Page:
Prostaglandins are bioactive substances found in deer antler velvet. They are found in most tissues and organs because prostaglandins are produced by almost all nucleated cells. Prostaglandins play a role in inflammation and the body’s response to it[7], which is important because arthritis is the inflammation of joints. 

Evidence shows that prostaglandins are effective mediators in the pathophysiology of rheumatoid arthritis, which is why they are important therapeutic tools in managing the condition[8].

Glycosaminoglycans (GAGs)

Glycosaminoglycans (GAGs) are bioactive substances found in deer antler velvet, and their function is to maintain collagen. GAGs, particularly chondroitin, exhibit an anti-inflammatory effect. 

Chondroitin has been used for decades in the treatment of osteoarthritis due to its anti-inflammatory, anti-catabolic, antioxidant, and anti-apoptotic effects. What makes chondroitin practical for people with arthritis is that it doesn’t interact with other drugs and doesn’t cause side effects[9].


This component is a building block of joint cartilage, and through deer antler velvet supplementation, you can effectively support cartilage-building and restore joint elasticity.

NutriNZ Deer Antler Velvet

Deer Antler Velvet Spray from NutriNZ is an effective and safe product for men and women who deal with joint pain and arthritis. It is a rich source of numerous bioactive components, all of which help support and improve joint health in terms of short-term pain relief and long-term regeneration and strengthening.

Regular supplement intake alleviates pain and discomfort and improves the range of motion without discomfort and side effects.

Furthermore, in New Zealand, deer velvet removal is classed as a surgical procedure, each being monitored and supervised by a veterinarian licensed and trained by the National Velveting Standards Body (NVSB).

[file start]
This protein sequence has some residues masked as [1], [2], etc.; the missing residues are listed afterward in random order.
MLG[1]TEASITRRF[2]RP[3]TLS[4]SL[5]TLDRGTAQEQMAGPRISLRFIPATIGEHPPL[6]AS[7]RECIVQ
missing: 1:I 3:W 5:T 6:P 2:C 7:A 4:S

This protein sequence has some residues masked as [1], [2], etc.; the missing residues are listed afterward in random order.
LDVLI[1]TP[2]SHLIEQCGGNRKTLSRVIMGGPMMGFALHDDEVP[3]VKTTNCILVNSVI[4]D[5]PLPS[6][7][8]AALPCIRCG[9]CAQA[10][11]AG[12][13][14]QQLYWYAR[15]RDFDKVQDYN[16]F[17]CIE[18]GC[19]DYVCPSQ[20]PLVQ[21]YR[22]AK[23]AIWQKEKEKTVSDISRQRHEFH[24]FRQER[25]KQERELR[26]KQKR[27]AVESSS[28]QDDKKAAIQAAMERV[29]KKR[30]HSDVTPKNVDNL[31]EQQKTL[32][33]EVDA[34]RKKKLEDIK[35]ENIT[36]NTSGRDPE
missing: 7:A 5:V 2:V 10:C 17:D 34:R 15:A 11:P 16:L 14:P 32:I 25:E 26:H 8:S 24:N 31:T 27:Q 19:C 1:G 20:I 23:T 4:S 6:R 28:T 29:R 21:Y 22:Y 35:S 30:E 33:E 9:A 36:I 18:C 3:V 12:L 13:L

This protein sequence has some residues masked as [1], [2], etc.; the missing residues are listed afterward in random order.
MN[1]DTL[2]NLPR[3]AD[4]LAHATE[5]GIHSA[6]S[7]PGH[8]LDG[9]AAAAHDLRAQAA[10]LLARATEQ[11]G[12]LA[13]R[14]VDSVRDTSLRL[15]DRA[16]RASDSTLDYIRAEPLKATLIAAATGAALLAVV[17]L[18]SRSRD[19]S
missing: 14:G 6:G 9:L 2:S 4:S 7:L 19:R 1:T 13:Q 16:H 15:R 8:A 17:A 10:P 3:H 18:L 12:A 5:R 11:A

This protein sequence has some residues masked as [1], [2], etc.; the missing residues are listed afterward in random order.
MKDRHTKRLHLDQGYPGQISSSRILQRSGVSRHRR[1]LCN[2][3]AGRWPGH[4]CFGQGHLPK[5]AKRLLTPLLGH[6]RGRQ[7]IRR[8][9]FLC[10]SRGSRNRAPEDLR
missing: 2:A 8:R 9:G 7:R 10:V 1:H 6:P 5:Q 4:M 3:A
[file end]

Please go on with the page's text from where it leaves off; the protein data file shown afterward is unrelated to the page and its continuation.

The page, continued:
These procedures are performed in government-licensed facilities in compliance with a strict code of practice that confirms these animals are unharmed and that essential hygiene standards are followed.

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[1] Allen M, Oberle K, Grace M, Russell A. Elk velvet antler in rheumatoid arthritis: Phase II trial. Biological Research for Nursing 2002 Jan, vol. 3 no. 3, 111-118. Doi: 10.1177/1099800402003003001

[2] Osteoarthritis: symptoms, diagnosis, treatment Southern Cross

[3] Gilbey A, Perezgonzalez JD. Health benefits of deer and elk velvet antler supplements: a systematic review of randomised controlled studies. New Zealand Medical Journal 2012 Dec 14;125(1367):80-6

[5] Bello AE, Oesser S. Collagen hydrolysate for the treatment of osteoarthritis and other joint disorders: a review of the literature. Current Medical Research and Opinion 2006 Nov;22(11):2221-32. Doi: 10.1185/030079906X148373

[6] Moskowitz RW. Role of collagen hydrolysate in bone and joint disease. Seminars in Arthritis and Rheumatism 2000 Oct;30(2):87-99. Doi: 10.1053/sarh.2000.9622

[7] Ricciotti E, FitzGerald GA. Prostaglandins and Inflammation. Arteriosclerosis, thrombosis, and vascular biology. 2011;31(5):986-1000. doi:10.1161/ATVBAHA.110.207449.

[8] Fattahi MJ, Mirshafiey A. Prostaglandins and rheumatoid arthritis. Arthritis 2012 Oct. Doi: 10.1155/2012/239310

[9] Henrotin Y, Mathy M, Sanchez C, Lambert C. Chondroitin Sulfate in the Treatment of Osteoarthritis: From in Vitro Studies to Clinical Recommendations. Therapeutic Advances in Musculoskeletal Disease. 2010;2(6):335-348. doi:10.1177/1759720X10383076.